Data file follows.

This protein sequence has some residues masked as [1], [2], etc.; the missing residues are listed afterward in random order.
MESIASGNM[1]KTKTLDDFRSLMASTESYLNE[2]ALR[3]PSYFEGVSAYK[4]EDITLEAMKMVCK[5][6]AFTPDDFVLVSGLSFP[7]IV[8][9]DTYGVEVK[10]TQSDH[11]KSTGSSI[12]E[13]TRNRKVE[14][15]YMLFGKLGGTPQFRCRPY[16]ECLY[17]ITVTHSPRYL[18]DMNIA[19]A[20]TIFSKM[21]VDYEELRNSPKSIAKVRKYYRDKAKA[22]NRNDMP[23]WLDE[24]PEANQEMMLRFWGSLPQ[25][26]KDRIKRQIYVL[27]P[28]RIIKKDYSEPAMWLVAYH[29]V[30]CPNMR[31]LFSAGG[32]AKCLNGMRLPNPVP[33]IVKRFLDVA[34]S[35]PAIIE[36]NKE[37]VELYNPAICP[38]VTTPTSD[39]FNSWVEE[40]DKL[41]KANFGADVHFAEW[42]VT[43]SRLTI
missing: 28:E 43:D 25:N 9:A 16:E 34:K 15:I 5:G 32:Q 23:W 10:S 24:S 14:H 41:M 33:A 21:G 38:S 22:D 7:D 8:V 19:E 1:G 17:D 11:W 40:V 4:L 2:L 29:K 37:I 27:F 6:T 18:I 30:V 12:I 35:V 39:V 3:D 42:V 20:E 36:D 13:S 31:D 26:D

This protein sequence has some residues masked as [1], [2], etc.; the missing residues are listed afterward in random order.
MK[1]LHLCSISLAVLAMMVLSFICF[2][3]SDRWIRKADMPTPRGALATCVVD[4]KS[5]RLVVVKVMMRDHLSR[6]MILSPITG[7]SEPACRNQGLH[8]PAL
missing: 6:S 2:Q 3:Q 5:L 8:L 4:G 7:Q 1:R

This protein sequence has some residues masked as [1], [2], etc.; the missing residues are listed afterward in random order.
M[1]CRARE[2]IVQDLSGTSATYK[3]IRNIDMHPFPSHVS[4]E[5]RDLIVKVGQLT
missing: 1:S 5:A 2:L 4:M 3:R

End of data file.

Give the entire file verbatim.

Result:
This protein sequence has some residues masked as [1], [2], etc.; the missing residues are listed afterward in random order.
MESIASGNM[1]KTKTLDDFRSLMASTESYLNE[2]ALR[3]PSYFEGVSAYK[4]EDITLEAMKMVCK[5][6]AFTPDDFVLVSGLSFP[7]IV[8][9]DTYGVEVK[10]TQSDH[11]KSTGSSI[12]E[13]TRNRKVE[14][15]YMLFGKLGGTPQFRCRPY[16]ECLY[17]ITVTHSPRYL[18]DMNIA[19]A[20]TIFSKM[21]VDYEELRNSPKSIAKVRKYYRDKAKA[22]NRNDMP[23]WLDE[24]PEANQEMMLRFWGSLPQ[25][26]KDRIKRQIYVL[27]P[28]RIIKKDYSEPAMWLVAYH[29]V[30]CPNMR[31]LFSAGG[32]AKCLNGMRLPNPVP[33]IVKRFLDVA[34]S[35]PAIIE[36]NKE[37]VELYNPAICP[38]VTTPTSD[39]FNSWVEE[40]DKL[41]KANFGADVHFAEW[42]VT[43]SRLTI
missing: 28:E 43:D 25:N 9:A 16:E 34:K 15:I 5:G 32:Q 23:W 10:S 24:S 14:H 41:M 33:A 21:G 38:S 22:D 7:D 8:V 19:E 1:G 17:D 11:W 40:V 4:L 2:L 29:K 37:I 27:F 6:T 18:I 30:V 12:I 35:V 39:V 3:D 42:V 20:E 36:D 13:S 31:D 26:D

This protein sequence has some residues masked as [1], [2], etc.; the missing residues are listed afterward in random order.
MK[1]LHLCSISLAVLAMMVLSFICF[2][3]SDRWIRKADMPTPRGALATCVVD[4]KS[5]RLVVVKVMMRDHLSR[6]MILSPITG[7]SEPACRNQGLH[8]PAL
missing: 6:S 2:Q 3:Q 5:L 8:L 4:G 7:Q 1:R

This protein sequence has some residues masked as [1], [2], etc.; the missing residues are listed afterward in random order.
M[1]CRARE[2]IVQDLSGTSATYK[3]IRNIDMHPFPSHVS[4]E[5]RDLIVKVGQLT
missing: 1:S 5:A 2:L 4:M 3:R